Mental Health Occupational Health Sophia Pollalis Uncategorized

The Rise of the Kaizen: Simplifying a parody life

by Sophia Pollalis

Yes, the title is in reference to Weird Al’s Rye or the Kaiser parody of Survivor’s Eye of the Tiger. Use this information as you will.

One of the things I have struggled most with my entire life is being satisfied with sitting still. Don’t get me wrong, I don’t accomplish everything I set out to do, but my mind is constantly going with “how can I achieve this” or “how can I make this better.” I have an entire archive of inner monologue stored in the depths of my brain of how to end complex problems that affect me, my community, The United States, even the world (and I suppose the universe beyond, thanks Star Trek for making me an idealist.) These conversations are never ending. They have been a million times more active with being out of my normal work environment due to the coronavirus. These are weird times we’re going through. I say we because we are all in this together, in that our worlds have drastically changed. Whether your daily work location has been unchanged, working from home, or out of work, things are different. But, what that different looks like is very unique to each one of us, and that is nothing to ignore. Your experience is your experience, and no one can tell you how you feel about it, how to react to it, or what you should have done two weeks ago.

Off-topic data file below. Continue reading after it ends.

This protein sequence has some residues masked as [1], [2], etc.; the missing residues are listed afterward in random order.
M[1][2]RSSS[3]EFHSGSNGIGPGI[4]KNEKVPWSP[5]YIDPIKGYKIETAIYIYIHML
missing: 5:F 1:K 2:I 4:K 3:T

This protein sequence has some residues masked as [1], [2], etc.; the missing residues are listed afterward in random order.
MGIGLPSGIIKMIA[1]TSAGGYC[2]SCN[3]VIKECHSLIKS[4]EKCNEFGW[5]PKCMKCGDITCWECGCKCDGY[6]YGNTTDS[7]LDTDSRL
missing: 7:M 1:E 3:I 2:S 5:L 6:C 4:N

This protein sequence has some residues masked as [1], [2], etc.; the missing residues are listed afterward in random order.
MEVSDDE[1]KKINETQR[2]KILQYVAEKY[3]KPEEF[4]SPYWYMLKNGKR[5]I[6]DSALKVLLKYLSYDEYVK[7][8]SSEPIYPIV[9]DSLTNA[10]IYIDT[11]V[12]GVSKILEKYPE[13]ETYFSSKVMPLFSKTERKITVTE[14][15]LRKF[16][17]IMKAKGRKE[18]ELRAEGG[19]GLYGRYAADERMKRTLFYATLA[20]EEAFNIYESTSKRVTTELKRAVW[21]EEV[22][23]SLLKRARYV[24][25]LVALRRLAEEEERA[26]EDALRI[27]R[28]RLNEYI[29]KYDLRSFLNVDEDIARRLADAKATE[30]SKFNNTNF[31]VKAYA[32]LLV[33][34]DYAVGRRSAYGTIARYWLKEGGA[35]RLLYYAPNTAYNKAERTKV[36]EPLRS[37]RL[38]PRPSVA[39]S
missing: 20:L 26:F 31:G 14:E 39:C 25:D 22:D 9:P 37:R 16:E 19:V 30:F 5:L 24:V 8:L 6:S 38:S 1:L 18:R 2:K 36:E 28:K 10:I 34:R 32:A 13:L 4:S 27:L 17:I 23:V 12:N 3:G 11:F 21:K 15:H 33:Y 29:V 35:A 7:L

What has been largely unchanged for me is not acting on things that I want to achieve or that would make my life better. I have lists upon lists of things I could have accomplished during this down time, but they really aren’t any different from the past two years I’ve been out of grad school and wearing my big girl pants. I want a porch on the house. I want a garden. I want flowers that my grandma would have loved to tend around her house that I currently live in. I want to be the best runner I have ever been and crush this next half marathon. I want to read these books that I have an interest in and further my education and well-being. I want to start my next degree. Looking at my list of wants, you’re probably thinking that I’m super high achieving, constantly going, up at the crack of dawn, perfect skin and wardrobe every day, and always on time. I’d be thinking that too, but I rarely get up before the dog, and even then, I hit her snooze/cuddle button. I still get breakouts and I’m closer to 30 than I’d like to admit. I’ve worn jeans 2 days out of the last month, otherwise it’s been sweatpants (and probably the same pair every day for a week). Rarely am I early or on time. My dog doesn’t listen well AND I got her with the purpose to go running with me. It’s been almost a year and I gave up after one run with her 6 weeks ago that I was so concerned about her seeing a dog that I didn’t see a huge crack in the sidewalk and wiped out. This last one is important, because it leads to an important fact: I’m more concerned with the wellbeing of others than myself.